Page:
A company demonstrates why OPEC is worried

Diamondback Energy Inc. epitomizes the problem shale poses for traditional oil majors and oil-reliant economies such as many of OPEC's members.

The E&P company reported results late Tuesday that blew away earnings expectations, marking the eighth such quarter in a row, according to figures compiled by Bloomberg. Diamondback's stock duly popped by as much as 4.5 percent on Wednesday morning, staying in the green even after another weak set of inventory data from the Energy Information Administration pushed down oil prices.

Indeed, remarkably, Diamondback's stock has held pretty steady this year as oil prices have dropped, taking down E&P stocks and even weighing on the relative darlings of the sector, its fellow Permian-shale-focused companies....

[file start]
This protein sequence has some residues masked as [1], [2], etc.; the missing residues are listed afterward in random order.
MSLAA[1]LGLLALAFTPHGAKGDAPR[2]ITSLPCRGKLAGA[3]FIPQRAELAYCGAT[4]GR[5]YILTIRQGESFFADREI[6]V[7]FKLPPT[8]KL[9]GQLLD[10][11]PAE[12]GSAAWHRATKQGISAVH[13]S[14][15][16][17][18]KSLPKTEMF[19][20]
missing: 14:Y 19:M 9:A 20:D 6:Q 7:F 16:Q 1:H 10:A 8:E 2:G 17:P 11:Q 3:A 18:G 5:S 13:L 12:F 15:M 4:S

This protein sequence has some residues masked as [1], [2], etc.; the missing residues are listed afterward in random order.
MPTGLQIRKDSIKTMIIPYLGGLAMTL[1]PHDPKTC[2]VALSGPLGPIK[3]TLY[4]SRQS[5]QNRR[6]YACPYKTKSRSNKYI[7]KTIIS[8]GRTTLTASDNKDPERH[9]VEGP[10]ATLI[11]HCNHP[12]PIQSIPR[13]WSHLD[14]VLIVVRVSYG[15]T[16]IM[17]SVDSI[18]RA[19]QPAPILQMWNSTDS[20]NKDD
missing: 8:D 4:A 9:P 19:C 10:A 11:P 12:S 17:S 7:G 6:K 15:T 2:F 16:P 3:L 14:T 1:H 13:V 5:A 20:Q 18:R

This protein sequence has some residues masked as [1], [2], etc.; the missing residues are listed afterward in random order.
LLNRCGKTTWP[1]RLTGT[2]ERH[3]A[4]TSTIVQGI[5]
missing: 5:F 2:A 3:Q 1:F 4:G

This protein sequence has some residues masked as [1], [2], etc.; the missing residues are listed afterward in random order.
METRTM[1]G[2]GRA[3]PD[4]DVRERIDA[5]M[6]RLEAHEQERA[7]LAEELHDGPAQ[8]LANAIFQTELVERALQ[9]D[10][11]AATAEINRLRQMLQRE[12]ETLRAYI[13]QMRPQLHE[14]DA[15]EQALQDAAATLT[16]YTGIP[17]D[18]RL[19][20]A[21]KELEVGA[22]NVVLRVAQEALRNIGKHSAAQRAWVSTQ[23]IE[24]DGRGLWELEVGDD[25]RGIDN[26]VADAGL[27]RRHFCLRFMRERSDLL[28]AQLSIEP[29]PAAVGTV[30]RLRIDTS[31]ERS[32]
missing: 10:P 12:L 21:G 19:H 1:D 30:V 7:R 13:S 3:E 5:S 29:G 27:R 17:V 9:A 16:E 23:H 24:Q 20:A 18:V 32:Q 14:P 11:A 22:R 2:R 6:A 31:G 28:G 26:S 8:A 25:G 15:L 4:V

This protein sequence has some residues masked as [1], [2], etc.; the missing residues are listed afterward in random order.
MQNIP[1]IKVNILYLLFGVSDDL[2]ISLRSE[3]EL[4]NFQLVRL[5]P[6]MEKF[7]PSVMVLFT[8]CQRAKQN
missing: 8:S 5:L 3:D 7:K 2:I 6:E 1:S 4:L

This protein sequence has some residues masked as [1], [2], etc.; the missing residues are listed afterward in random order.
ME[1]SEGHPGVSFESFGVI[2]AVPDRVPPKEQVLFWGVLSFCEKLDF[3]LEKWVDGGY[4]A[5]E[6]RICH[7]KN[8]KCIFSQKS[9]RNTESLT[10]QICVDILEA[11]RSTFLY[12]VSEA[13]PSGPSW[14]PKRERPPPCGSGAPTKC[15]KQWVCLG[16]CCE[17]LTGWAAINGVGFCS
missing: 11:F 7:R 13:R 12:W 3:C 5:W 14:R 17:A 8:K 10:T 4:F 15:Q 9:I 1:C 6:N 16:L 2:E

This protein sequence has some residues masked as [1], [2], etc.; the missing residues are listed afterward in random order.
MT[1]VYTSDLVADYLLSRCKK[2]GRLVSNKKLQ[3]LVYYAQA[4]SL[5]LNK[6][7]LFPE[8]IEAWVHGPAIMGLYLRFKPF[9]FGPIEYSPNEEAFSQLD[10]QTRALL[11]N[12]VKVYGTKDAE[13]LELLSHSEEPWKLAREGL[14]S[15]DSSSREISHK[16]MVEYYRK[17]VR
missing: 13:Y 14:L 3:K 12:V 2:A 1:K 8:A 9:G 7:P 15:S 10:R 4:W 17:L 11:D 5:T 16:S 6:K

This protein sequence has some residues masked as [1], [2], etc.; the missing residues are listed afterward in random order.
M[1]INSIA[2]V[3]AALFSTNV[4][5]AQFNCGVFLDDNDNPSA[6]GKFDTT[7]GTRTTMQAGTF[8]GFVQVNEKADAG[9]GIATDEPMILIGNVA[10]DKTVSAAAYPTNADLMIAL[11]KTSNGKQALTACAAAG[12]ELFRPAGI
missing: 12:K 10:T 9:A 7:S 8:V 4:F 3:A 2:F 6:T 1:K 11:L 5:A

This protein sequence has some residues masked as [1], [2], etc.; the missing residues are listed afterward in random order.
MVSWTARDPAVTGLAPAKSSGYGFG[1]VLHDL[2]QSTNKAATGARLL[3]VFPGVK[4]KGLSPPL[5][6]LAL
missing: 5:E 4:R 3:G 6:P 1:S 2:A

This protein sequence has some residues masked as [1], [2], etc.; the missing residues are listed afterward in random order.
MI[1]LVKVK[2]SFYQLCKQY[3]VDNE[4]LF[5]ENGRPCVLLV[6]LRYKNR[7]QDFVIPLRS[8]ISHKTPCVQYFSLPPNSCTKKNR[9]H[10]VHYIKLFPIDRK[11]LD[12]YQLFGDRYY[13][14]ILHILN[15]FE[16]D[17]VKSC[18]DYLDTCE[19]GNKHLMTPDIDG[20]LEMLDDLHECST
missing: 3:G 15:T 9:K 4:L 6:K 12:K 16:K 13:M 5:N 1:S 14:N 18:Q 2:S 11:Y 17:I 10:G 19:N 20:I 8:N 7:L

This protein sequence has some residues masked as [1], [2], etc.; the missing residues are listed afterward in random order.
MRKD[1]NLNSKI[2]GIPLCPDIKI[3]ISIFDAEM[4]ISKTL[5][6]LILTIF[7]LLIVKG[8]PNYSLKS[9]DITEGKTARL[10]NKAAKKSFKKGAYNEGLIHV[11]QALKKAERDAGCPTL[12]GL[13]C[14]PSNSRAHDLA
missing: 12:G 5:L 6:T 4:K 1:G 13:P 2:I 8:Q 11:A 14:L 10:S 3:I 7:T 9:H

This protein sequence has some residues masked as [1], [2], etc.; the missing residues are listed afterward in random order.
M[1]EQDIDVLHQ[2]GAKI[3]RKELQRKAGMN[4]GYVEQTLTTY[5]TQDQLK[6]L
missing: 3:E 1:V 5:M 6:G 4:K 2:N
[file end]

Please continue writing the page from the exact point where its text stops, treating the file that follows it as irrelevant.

This matters because, as I wrote here, Diamondback is a practiced user of the force that really propels the shale boom: U.S. capital markets. It has raised about $4.1 billion from a series of stock sales, the most recent one in December. Its share count is now 2.7 times what it was at the end of 2012. That's a lot of dilution to absorb unless you see results.
There is more.

Stock investors have largely replaced big banks in financing energy exploration in the US.  This has allowed the producers to remain viable during the downturn and become more efficient.  Considering that OPEC countries largely subsidize their governments, their costs are now higher than many shale producers.  OPEC has lost control of the market and can no longer use predatory pricing to drive out competitors.

If US refineries can get better at refining the light crude coming out of the shale wells, it is likely that OPEC will largely have to right off the US as a market for their oil.


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